Sunday, 16 December 2018

Mégane’s an F1—inspired beast that loves to vroom

NO swaggering spoiler, no bulbous bonnet air intake, no flared wheel arches — in fact no

NO swaggering spoiler, no bulbous bonnet air intake, no flared wheel arches — in fact no fuss at all.

Yet this week’s drive — the Renault Mégane Hatch GT 220, a car that generates a meaty 220 bhp — is a beast spawned by Formula 1.

There was a time when you could recognise the sporty cars from any carmaker’s stable simply by the fact they looked racy — they were inclined towards employing at least some of the accoutrements of boy racer garb.

Now I sense the approach is far subtler. Renault in its Renaultsport range, like other makers of sporty production hatchbacks, is inclining its smart, quick road cars towards the understated—yet—we—mean—business look.

One giveaway that the Mégane Hatch GT 220 has undisclosed power under its bonnet is the useful—looking wheels — 18—inch “Serdard” alloys — which appear strong and purposeful enough to hammer around the tightest bends.

Once behind the wheel, that old Renault “vroom” is there to be enjoyed and savoured — from its standing start performance of nought to 62mph in 7.6 seconds to an easily reachable maximum speed of 149mph.

Like so many of the “performance” production cars today, I find that the joy of driving them is not so much in toe—down, standing start acceleration — that may of course be down to my age — but more that ease of cruising on motorways and A—roads through a surge of power that is there when and if you need it.

Nothing is more disappointing for a driver in any car than when the power “fades” when you most need it. The Mégane Hatch GT 220 loves to go and responds accordingly.

Renaultsport has a history steeped in racing and Renault’s pedigree in hot hatches stretches back more than 35 years. In 1976, with the first classic German GTi still a year from launch, Renault came up with the sizzling Renault 5 Gordini.

Frenchman Amédée Gordini was a top racing car designer and tuning specialist who first became involved with Renault during the Fifties. This relationship laid the foundations for Renaultsport.

In 2000, the Clio Renaultsport 172 became the first hot hatch to wear the Renaultsport badge — its name reflecting the power output achieved from a 2.0 litre non—turbocharged engine.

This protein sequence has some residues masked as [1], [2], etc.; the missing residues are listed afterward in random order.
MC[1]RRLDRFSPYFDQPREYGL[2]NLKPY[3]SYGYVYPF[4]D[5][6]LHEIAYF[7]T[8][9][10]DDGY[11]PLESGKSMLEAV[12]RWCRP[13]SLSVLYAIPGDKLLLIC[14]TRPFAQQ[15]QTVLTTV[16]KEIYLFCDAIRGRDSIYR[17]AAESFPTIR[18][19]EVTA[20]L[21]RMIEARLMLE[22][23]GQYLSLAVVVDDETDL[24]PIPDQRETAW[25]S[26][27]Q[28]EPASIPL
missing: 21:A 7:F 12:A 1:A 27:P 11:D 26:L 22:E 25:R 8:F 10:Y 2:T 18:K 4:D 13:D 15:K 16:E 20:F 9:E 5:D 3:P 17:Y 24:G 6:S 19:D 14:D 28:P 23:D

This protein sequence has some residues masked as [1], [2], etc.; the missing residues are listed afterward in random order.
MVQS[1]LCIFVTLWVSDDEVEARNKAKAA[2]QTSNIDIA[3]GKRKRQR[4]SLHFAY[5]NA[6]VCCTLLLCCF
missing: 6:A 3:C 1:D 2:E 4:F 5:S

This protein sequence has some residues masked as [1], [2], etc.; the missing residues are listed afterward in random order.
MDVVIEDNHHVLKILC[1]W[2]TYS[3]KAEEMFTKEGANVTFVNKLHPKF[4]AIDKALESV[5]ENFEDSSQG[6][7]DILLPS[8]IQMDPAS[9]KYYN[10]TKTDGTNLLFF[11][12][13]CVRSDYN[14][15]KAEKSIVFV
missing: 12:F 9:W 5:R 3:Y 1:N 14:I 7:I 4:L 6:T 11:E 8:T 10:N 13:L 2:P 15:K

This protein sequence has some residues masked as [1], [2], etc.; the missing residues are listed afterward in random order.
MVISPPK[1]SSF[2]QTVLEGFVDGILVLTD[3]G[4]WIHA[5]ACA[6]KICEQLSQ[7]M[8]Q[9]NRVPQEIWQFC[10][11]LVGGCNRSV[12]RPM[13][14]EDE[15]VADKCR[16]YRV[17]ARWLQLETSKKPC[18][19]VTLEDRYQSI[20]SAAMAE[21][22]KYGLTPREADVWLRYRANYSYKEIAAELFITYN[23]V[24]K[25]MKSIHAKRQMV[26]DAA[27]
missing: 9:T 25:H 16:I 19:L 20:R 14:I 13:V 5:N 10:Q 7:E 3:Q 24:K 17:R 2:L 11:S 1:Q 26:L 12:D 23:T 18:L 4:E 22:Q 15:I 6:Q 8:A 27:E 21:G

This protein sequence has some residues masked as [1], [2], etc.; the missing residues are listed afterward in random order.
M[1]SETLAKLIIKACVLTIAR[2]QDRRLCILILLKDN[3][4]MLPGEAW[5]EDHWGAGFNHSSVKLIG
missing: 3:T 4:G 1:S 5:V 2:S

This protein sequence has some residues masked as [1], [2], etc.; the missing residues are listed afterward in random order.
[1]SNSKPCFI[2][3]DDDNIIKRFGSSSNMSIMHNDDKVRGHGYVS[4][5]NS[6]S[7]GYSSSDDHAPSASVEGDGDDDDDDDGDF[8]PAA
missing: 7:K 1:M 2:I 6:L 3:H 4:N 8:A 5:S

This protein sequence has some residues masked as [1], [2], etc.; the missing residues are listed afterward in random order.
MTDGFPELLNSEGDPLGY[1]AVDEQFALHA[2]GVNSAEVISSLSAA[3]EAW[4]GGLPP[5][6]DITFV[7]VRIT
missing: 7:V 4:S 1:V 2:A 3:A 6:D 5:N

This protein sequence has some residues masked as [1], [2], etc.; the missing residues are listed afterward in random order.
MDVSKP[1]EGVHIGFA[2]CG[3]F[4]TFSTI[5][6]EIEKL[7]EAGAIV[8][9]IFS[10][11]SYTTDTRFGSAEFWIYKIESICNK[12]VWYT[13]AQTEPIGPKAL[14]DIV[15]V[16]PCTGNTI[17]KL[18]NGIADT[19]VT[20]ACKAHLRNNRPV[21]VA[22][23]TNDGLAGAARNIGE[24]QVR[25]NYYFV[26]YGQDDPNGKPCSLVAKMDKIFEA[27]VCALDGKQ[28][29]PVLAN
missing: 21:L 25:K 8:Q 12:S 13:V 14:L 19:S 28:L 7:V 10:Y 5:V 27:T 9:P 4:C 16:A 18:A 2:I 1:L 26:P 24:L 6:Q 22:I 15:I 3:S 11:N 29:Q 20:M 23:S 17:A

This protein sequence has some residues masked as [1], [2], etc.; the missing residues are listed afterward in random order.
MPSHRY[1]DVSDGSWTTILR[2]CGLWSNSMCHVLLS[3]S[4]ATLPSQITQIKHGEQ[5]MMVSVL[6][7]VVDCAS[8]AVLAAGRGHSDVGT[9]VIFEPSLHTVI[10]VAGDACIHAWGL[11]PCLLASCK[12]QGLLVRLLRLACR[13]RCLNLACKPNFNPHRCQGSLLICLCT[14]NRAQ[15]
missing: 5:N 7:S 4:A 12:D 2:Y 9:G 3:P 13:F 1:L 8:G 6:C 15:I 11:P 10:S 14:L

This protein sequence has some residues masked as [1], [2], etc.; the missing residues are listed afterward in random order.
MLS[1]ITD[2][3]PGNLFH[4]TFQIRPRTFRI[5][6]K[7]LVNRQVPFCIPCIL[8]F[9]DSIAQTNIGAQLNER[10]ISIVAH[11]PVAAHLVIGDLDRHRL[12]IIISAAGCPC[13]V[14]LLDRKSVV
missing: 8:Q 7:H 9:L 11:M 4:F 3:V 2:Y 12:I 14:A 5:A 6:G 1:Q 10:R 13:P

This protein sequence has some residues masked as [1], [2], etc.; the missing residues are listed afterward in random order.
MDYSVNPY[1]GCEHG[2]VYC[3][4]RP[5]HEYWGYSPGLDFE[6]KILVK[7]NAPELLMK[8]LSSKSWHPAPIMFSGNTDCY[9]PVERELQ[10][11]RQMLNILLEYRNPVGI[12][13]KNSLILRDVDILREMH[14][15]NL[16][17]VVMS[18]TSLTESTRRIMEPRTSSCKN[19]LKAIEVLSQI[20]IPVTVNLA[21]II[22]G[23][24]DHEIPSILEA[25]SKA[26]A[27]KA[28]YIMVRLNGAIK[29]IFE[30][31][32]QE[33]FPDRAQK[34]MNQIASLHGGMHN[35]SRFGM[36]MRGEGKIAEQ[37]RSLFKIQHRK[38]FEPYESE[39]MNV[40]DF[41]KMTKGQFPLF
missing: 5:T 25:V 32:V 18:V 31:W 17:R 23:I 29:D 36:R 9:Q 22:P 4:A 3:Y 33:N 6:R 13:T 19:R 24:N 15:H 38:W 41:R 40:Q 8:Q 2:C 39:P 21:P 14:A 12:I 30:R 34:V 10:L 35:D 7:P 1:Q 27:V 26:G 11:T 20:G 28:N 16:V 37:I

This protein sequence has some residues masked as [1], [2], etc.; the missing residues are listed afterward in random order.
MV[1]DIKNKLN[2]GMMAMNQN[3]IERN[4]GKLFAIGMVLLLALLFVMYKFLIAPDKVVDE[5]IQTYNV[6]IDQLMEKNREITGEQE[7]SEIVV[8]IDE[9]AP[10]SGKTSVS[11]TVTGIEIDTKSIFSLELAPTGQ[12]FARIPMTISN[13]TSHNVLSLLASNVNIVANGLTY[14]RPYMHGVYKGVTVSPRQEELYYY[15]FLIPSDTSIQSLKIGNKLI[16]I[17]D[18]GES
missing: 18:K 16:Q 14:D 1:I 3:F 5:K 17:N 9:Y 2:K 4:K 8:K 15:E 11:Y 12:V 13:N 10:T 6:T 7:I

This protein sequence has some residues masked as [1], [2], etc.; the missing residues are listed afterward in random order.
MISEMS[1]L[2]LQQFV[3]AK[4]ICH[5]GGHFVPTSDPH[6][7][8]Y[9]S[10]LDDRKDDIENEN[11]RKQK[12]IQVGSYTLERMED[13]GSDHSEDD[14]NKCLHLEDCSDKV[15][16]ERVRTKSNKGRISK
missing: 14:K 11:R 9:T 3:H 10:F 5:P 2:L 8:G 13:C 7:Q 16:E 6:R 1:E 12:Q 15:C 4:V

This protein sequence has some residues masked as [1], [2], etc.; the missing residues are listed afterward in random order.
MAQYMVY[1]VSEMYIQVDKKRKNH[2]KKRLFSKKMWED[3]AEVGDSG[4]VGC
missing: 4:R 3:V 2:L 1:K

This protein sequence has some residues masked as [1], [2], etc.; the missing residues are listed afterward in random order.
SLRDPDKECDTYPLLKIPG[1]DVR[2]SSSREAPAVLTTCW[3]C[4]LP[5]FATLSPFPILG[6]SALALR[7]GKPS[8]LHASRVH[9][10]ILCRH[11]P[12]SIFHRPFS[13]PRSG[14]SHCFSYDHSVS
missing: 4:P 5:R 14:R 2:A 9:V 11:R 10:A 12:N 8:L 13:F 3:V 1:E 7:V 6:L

Unveiled at the 2003 Frankfurt Motor Show, the Mégane Renaultsport 225 was the first Mégane to benefit from Renaultsport technologies.

These days the aim is still to deliver Renaultsport power from racing Renaults to your everyday production vehicles. Rob White, technical director of Renaultsport F1, and his team create the Renault engines that have powered a quarter of all Formula 1 teams. These are winning engines that have helped create world champions 11 times.

For production cars, Renault is developing a new range of so—called Energy engines through its engineers’ knowledge gained from race—prepared power units.

A common goal in this racing/production vehicle set—up, Renault says, is to “reduce fuel consumption and CO2 emissions by 35 per cent; test engine strength under extreme conditions and take the everyday pleasure of driving a Renault to ever greater heights”.

Now all this racing background may in fact seem distant from the everyday driver. However, I believe that in the Mégane Hatch 220 you can see that this Renaultsport pedigree shines through to useful purpose.

I have always found Renault one of the most willing of carmakers to embrace new technology — actually, I think French carmakers in general excel at this — so the Mégane Hatch 220 is well kitted out.

There is R—Link where you can access your address book, playlists and internet applications using a touchscreen, intuitive voice commands or steering wheel controls.

With the hands—free keycard you simply carry the card with you for door opening and ignition without having to insert it into the reader. The doors also lock automatically as soon as you move away.

With its high—resolution camera, the Visio system detects lane markings and alerts you visually and audibly whenever you cross a continuous line or broken line without indicating.

The automatic headlights feature also adjusts between main and dipped beam, depending on conditions.

A rear parking camera helps with manoeuvres and complements the car’s audio and visual sensor aids. There is also a jack in the console and Bluetooth functionality for hands—free calls, and audio streaming. With the Plug & Music option, you can connect your player using the USB and audio jack, and command the whole system from the central controls.

Incidentally, if the Renaultsport bug bites and you do plump for one, there is a dedicated website at  for owners and fans.

A number of track days are available in the UK and abroad. Owners also have the opportunity to visit the Renaultsport facility in Dieppe, France.

Fact File:

Renault Mégane Hatch GT 220

Test car price: £24,370

Additonal features on GT 220...

18—inch ‘Serdard’ alloys

Renaultsport engineered chassis

Sport front seats

Renault keyless entry with push button start

R—Link v2 multimedia system including 7—inch touchscreen (includes 3 months LIVE services subscription) Application store, Eco Driving Menu, with Western European Mapping

Arkamys 3D Sound 4 X 35W radio CD with Bluetooth and USB connection

Renaultsport styled steering wheel with leather and stitching detail

Rear parking camera with front and rear parking sensors

Front body coloured GT bumper

Rear body coloured GT bumper with dark chrome Anti—whiplash front headrests

Automatic Dual Zone climate control

Electrically heated and folding door mirrors

More News:

Latest video from

VIDEO: Tributes paid after rugby player's death

POLL: Have your say